"Weight loss differences between individual named diets were small," the researchers concluded. "This supports the practice of recommending any diet that a patient will adhere to in order to lose weight."
Another analysis of popular diets published in the Annals of Internal Medicine in April 2015 found the Atkins diet to result in more weight loss than simply educating people on portion control, but also noted that most of the studies of this low-carb diet involved registered dieticians helping participants make food choices, rather than the self-directed process by which most people pick up the diets. That's true of many diet studies, the researchers noted, so study results likely look rosier than weight loss in the real world.
Finally, a direct comparison of low-fat and low-carb dieting, published in February in the journal JAMA, found that over a year, there was no statistically significant difference in the amount of weight dropped. Low-fat dieters lost 11.7 pounds (5.3 kg), on average, and low-carb dieters lost 13 pounds (6 kg), on average.
Keto diets "can help us lose weight, but compared to other diet strategies, they're not more helpful," said Melissa Majumdar, a dietitian at the Brigham and Women's Center for Metabolic and Bariatric Surgery, and a spokesperson for the Academy of Nutrition and Dietetics. Much of the weight lost in the initial stages of a keto diet is water weight, because carbohydrate stores in the body carry water molecules with them, Majumdar told Live Science. That can move the scale an exciting amount initially, but weight loss inevitably slows with time.
Proceed with care
Unfortunately, keto diets are probably more prone than many others to end with weight regain because they can be hard to stick to in the long run, Carson said. And being in ketosis for more than a few weeks might not be best for overall health, she said. [The Best Way to Lose Weight Safely]
What's more, "there is concern about [levels of] saturated fat and cholesterol" in the diet, she said. Some of this is genetically determined: The extent to which dietary fats and cholesterol translate to increased levels of blood cholesterol (which are associated with heart disease) is partly individual, Carson said.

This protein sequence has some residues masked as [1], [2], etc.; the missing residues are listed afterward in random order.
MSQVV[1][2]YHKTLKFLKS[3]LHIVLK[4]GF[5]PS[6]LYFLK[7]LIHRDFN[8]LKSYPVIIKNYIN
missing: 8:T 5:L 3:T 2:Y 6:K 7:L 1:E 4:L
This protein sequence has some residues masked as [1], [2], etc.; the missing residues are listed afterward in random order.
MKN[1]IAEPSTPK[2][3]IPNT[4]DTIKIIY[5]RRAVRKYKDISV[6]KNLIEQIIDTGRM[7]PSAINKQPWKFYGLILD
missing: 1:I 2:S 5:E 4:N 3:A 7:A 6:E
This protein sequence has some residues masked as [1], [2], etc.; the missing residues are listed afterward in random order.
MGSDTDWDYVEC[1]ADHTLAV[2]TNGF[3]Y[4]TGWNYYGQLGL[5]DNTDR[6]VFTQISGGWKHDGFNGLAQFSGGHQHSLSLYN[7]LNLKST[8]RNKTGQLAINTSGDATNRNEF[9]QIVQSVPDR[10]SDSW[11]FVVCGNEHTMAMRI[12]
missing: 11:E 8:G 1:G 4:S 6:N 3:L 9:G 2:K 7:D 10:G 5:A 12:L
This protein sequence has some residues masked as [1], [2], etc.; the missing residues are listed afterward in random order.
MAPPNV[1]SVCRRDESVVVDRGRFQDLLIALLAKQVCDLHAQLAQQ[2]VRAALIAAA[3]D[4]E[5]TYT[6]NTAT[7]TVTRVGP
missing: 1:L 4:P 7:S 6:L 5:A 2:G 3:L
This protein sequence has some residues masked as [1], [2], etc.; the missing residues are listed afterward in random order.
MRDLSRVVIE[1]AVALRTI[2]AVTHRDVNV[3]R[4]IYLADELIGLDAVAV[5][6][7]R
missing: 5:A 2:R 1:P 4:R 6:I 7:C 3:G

"It probably is particularly important if you're going to try something like a ketogenic diet is to really check with your physician [and] get lab work done to make sure you're not doing extreme harm," she said.
Ketogenic diets also tend to cause more calcium to be lost in the urine, Carson said, which can lead to a decrease in bone density over time and increase the risk of osteoporosis.
"Another overall issue is that when you're following a ketogenic diet, you're probably not eating as much regular fruits and vegetables as a heart-healthy diet pattern would have," Carson said.
The AHA recommends eating a variety of fruits, vegetables, whole grains, low-fat dairy, skinless poultry and non-fried fish, nuts and legumes, and limiting red meat, saturated fat and sweets for a heart-healthy diet.
"I do not promote the ketogenic diet for patients, because it's generally not sustainable, and anytime we're taking out whole food groups we're missing whole nutrients," Majumdar said. In the case of keto diets, putting the kibosh on fruits, many veggies and whole grains means that people don't end up consuming much fiber.
The AHA also recommends at least 150 minutes of moderate exercise a week for heart health. Weight loss and maintenance might take a lot more exercise than that, Carson said, which could be a problem for those on ketogenic diets.
Regarding ketones as fuel, Carson said, "It's harder to have energy to be physically active."
Original article on Live Science.